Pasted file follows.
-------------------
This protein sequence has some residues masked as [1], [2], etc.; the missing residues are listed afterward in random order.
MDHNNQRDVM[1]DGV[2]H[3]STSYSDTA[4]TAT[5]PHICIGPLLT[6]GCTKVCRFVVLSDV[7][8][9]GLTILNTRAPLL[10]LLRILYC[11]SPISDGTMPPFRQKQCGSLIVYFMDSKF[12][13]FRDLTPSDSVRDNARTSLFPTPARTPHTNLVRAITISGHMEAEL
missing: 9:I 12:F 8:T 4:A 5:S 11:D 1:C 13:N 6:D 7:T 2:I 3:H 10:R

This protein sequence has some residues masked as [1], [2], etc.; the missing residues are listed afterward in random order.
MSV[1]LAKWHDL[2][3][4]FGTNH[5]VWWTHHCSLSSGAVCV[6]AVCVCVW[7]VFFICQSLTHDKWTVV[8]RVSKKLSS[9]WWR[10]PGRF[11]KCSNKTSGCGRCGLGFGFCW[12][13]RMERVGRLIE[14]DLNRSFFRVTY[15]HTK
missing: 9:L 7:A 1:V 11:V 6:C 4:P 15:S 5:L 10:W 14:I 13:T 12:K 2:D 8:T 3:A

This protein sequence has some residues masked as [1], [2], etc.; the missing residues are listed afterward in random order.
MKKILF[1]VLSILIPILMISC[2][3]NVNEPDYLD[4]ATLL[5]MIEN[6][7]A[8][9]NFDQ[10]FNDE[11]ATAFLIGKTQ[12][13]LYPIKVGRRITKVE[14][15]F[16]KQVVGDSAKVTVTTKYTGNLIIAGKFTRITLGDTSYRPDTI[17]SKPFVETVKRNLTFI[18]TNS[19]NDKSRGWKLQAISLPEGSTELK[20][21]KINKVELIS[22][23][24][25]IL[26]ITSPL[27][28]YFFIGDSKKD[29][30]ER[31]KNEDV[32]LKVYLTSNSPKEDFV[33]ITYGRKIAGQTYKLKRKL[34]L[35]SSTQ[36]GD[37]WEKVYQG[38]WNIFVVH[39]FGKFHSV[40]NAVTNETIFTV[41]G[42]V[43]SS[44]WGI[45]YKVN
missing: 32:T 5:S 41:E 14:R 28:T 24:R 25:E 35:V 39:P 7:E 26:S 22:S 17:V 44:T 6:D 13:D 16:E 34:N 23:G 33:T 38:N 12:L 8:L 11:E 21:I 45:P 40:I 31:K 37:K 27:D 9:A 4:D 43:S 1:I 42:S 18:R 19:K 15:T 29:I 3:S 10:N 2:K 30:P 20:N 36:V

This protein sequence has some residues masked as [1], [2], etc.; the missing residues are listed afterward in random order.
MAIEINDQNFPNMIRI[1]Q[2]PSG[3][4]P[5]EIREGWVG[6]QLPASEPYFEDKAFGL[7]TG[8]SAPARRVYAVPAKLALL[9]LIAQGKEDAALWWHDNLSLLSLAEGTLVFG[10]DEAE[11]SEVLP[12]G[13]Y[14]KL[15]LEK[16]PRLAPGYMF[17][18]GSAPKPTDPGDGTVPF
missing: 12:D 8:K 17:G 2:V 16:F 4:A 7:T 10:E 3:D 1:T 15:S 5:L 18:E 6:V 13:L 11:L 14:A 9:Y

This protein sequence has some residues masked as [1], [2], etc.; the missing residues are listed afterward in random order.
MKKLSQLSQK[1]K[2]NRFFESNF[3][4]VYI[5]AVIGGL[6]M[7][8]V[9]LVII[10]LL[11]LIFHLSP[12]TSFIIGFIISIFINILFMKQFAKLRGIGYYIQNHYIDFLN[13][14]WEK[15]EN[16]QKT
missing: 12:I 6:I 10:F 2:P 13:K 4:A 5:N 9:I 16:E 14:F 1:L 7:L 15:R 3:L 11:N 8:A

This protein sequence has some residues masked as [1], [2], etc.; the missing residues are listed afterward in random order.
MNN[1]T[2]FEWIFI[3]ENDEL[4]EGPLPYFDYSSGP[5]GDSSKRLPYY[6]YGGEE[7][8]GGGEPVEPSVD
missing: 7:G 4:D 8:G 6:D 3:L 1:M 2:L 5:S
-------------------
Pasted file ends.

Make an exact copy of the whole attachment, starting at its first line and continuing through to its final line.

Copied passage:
This protein sequence has some residues masked as [1], [2], etc.; the missing residues are listed afterward in random order.
MDHNNQRDVM[1]DGV[2]H[3]STSYSDTA[4]TAT[5]PHICIGPLLT[6]GCTKVCRFVVLSDV[7][8][9]GLTILNTRAPLL[10]LLRILYC[11]SPISDGTMPPFRQKQCGSLIVYFMDSKF[12][13]FRDLTPSDSVRDNARTSLFPTPARTPHTNLVRAITISGHMEAEL
missing: 9:I 12:F 8:T 4:A 5:S 11:D 1:C 13:N 6:D 7:T 2:I 3:H 10:R

This protein sequence has some residues masked as [1], [2], etc.; the missing residues are listed afterward in random order.
MSV[1]LAKWHDL[2][3][4]FGTNH[5]VWWTHHCSLSSGAVCV[6]AVCVCVW[7]VFFICQSLTHDKWTVV[8]RVSKKLSS[9]WWR[10]PGRF[11]KCSNKTSGCGRCGLGFGFCW[12][13]RMERVGRLIE[14]DLNRSFFRVTY[15]HTK
missing: 9:L 7:A 1:V 11:V 6:C 4:P 15:S 5:L 10:W 14:I 13:T 12:K 2:D 8:T 3:A

This protein sequence has some residues masked as [1], [2], etc.; the missing residues are listed afterward in random order.
MKKILF[1]VLSILIPILMISC[2][3]NVNEPDYLD[4]ATLL[5]MIEN[6][7]A[8][9]NFDQ[10]FNDE[11]ATAFLIGKTQ[12][13]LYPIKVGRRITKVE[14][15]F[16]KQVVGDSAKVTVTTKYTGNLIIAGKFTRITLGDTSYRPDTI[17]SKPFVETVKRNLTFI[18]TNS[19]NDKSRGWKLQAISLPEGSTELK[20][21]KINKVELIS[22][23][24][25]IL[26]ITSPL[27][28]YFFIGDSKKD[29][30]ER[31]KNEDV[32]LKVYLTSNSPKEDFV[33]ITYGRKIAGQTYKLKRKL[34]L[35]SSTQ[36]GD[37]WEKVYQG[38]WNIFVVH[39]FGKFHSV[40]NAVTNETIFTV[41]G[42]V[43]SS[44]WGI[45]YKVN
missing: 32:T 5:S 41:E 14:R 28:T 24:R 25:E 35:V 39:P 7:E 26:S 22:S 17:V 44:T 6:D 13:D 16:E 34:N 23:G 33:T 38:N 12:L 8:L 11:E 21:I 45:P 40:I 31:K 37:K 27:D 9:A 4:D 43:S 1:I 42:S 18:R 19:K 15:T 29:I 3:S 10:N 2:K 30:P 20:N 36:V

This protein sequence has some residues masked as [1], [2], etc.; the missing residues are listed afterward in random order.
MAIEINDQNFPNMIRI[1]Q[2]PSG[3][4]P[5]EIREGWVG[6]QLPASEPYFEDKAFGL[7]TG[8]SAPARRVYAVPAKLALL[9]LIAQGKEDAALWWHDNLSLLSLAEGTLVFG[10]DEAE[11]SEVLP[12]G[13]Y[14]KL[15]LEK[16]PRLAPGYMF[17][18]GSAPKPTDPGDGTVPF
missing: 12:D 8:K 17:G 2:V 16:F 4:A 7:T 10:E 3:D 1:T 15:S 5:L 18:E 6:V 13:L 11:L 14:A 9:Y

This protein sequence has some residues masked as [1], [2], etc.; the missing residues are listed afterward in random order.
MKKLSQLSQK[1]K[2]NRFFESNF[3][4]VYI[5]AVIGGL[6]M[7][8]V[9]LVII[10]LL[11]LIFHLSP[12]TSFIIGFIISIFINILFMKQFAKLRGIGYYIQNHYIDFLN[13][14]WEK[15]EN[16]QKT
missing: 12:I 6:I 10:F 2:P 13:K 4:A 5:N 9:I 16:E 14:F 1:L 7:L 15:R 3:L 11:N 8:A

This protein sequence has some residues masked as [1], [2], etc.; the missing residues are listed afterward in random order.
MNN[1]T[2]FEWIFI[3]ENDEL[4]EGPLPYFDYSSGP[5]GDSSKRLPYY[6]YGGEE[7][8]GGGEPVEPSVD
missing: 7:G 4:D 8:G 6:D 3:L 1:M 2:L 5:S